Posts filed under 'edith grossman'

The Words Without Borders Gala was Honestly Heartwarming

I can’t quite remember what American writing was like before Words Without Borders—it was a dark and domestic place.

This Tuesday evening marked one of the most important nights for international literature in New York (which are few and far between), and what a star-studded, city-lit affair it was. The annual Words Without Borders Gala at the spacious TriBeCa Three Sixty kicked off with a cocktail hour featuring surround views of the Manhattan skyline, reunions of old friends and co-translators, and plenty of champagne-fueled gossip. I was feeling a bit out of place (unpublished, fluent enough in just one foreign language) and wary of the champagne (knowing I might need to form complete sentences in front of Edith Grossman later).

But the atmosphere overall was decidedly celebratory. When I chatted with Words Without Borders’s founding chairperson, the retired newspaper man Jim Ottaway, we noted that perhaps this air of goodwill reflects how literature in translation is motivated more by passion than profit—there was no business to be done, no egos in the room. Translators and the community that supports them are all rooting for a common cause. “I suppose it is a nonprofit,” I said of the organization. “Very nonprofit-y,” Mr. Ottaway agreed, surveying the room.

The gala is known for being a who’s who of writers, translators, and publishing bigwigs. Everyone mingled in the rare, low-pressure environment to celebrate the online magazine that put literature from elsewhere on the United States’ map for the first time, at least in a consistent and visible way. As acclaimed translator Susan Bernofsky put it to me, “Words Without Borders has been the pioneer of this kind of publishing—it sort of gave rise to all these other great journals and now there’s a whole fantastic landscape, which I’m really happy about.”


WWB translators reading poetry both in the original language and in English for the guests

Throughout the cocktail portion, groups of guests taking advantage of the unusually formal occasion, by publishing standards, to dress in understated black ensembles and sensible heels posed for photos in front of a red-carpet-style, Words Without Borders backdrop. Calls of “how have you been?” bounced off the floor-to-ceiling windows as familiar faces caught sight of more familiar faces, reinforcing the completely true notion that everyone in publishing—especially of translated literature—knows each other. Refined cheek pecks were quickly followed by earnest probes of “what are you working on now?” in keeping with the crowd. We all wanted to know what we had to look forward to next season or next year. María José Jiménez told WWB Communications Coordinator Savannah Whiting about translating a novel by Uruguayan writer Rafael Courtoisie with Anna Rosenwong. Ms. Bernofsky had just turned in a new Jenny Erpenbeck translation the day before. Natasha Wimmer and agent Cristóbal Pera chattered in Spanish about the Wimmer’s current project—translating El Comensal by Grabriela Ybarra, which is also in development for a film, according to Pera. I felt very excited and also as if I were just assigned a lot of homework—a feeling familiar to any avid reader.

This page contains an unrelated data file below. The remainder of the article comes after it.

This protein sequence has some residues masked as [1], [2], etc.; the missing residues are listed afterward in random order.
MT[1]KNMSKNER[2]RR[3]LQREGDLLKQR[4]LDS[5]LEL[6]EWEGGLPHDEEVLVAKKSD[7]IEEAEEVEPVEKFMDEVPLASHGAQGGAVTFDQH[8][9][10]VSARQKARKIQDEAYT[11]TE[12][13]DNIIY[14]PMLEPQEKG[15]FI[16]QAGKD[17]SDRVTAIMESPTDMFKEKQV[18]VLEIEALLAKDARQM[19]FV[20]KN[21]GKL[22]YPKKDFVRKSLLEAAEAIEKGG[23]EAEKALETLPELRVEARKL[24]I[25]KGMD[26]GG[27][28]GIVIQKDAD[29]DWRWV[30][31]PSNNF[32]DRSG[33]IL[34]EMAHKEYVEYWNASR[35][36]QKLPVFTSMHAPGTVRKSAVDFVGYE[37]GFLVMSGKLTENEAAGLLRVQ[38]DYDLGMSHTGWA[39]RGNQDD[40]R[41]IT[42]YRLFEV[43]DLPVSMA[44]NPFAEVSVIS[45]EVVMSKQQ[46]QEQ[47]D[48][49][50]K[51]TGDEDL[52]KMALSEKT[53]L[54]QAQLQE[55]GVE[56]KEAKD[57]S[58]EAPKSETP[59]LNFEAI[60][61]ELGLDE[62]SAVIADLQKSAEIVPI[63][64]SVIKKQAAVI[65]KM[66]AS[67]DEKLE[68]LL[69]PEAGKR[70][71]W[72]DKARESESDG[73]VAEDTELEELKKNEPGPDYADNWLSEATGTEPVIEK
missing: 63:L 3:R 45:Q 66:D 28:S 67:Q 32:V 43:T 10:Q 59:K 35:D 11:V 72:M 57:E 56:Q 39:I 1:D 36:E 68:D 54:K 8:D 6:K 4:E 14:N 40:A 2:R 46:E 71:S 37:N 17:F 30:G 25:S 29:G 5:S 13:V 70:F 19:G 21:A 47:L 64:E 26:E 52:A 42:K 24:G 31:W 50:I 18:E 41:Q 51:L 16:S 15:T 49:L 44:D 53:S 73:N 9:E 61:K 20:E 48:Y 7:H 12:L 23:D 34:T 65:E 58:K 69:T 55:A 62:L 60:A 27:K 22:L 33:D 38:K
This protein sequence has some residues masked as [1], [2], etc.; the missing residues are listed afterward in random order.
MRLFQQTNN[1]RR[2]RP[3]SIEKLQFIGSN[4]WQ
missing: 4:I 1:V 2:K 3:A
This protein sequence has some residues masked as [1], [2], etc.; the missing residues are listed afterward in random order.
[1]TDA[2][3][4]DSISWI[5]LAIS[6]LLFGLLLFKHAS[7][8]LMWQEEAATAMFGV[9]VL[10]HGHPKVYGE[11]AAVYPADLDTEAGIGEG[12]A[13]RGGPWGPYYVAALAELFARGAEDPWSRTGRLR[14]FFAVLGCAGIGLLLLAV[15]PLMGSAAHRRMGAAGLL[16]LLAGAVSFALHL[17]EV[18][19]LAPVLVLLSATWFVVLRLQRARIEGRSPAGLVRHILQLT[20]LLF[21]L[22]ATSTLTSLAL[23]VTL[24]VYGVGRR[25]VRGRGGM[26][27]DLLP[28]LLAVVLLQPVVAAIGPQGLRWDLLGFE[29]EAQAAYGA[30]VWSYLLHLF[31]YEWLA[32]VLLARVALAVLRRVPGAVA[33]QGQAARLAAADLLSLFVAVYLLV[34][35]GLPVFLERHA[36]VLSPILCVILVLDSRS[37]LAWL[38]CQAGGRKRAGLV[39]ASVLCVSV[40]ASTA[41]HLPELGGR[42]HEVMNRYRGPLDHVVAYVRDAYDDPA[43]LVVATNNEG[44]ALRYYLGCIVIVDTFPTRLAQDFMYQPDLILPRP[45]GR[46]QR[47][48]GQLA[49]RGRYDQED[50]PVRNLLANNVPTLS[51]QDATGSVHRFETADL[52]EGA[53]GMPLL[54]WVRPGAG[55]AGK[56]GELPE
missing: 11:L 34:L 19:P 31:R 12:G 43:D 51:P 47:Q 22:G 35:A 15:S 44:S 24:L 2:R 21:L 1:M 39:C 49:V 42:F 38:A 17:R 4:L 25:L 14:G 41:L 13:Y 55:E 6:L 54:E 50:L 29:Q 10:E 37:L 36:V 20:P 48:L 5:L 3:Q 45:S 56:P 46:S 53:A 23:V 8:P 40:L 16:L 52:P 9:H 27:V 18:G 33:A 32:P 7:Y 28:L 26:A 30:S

Weekly News Roundup, 5th September 2014: Nobel Bets, Italian Talent Galore

This week's literary highlights from across the world

Happy September, translation friends! ’Tis the season for fall, or spring, depending on your relation to the equator (in any case, happily changing foliage awaits).

We often lament that non-English-language authors go unfairly un-translated, while their anglophone counterparts enjoy worldwide fame. Not this time: celebrated British author Martin Amis’s latest World War II novel, The Zone of Interest, will likely not appear in French or German translation. But Japanese heavyweight and writing machine Haruki Murakami is slated to publish yet another novel this coming December, hot on the heels of his latest release (at only 96 pages, this one is no IQ84). And other publishers just have to compete: here’s news of book publishers attempting to successfully pull off the ol’ “Murakami One-Two,” including Norwegian Karl Ove Knausgaard (My Struggle 3.5, thanks to Archipelago Books), and a fresh release of Chilean mastermind Roberto Bolaño’s earlier work through New Directions Press. Meanwhile, here’s an appreciation of an author I’m personally thrilled to have read in translation: Argentine all-around genius Julio Cortázar, who would be one hundred years old this month, but doesn’t read a day over yesterday. And finally, none other than Newsweek has decided to profile the hardworking and far-too-invisible people who facilitate global reading: the translators. The article features an interview with translational superstars like Edith Grossman and Natasha Wimmer.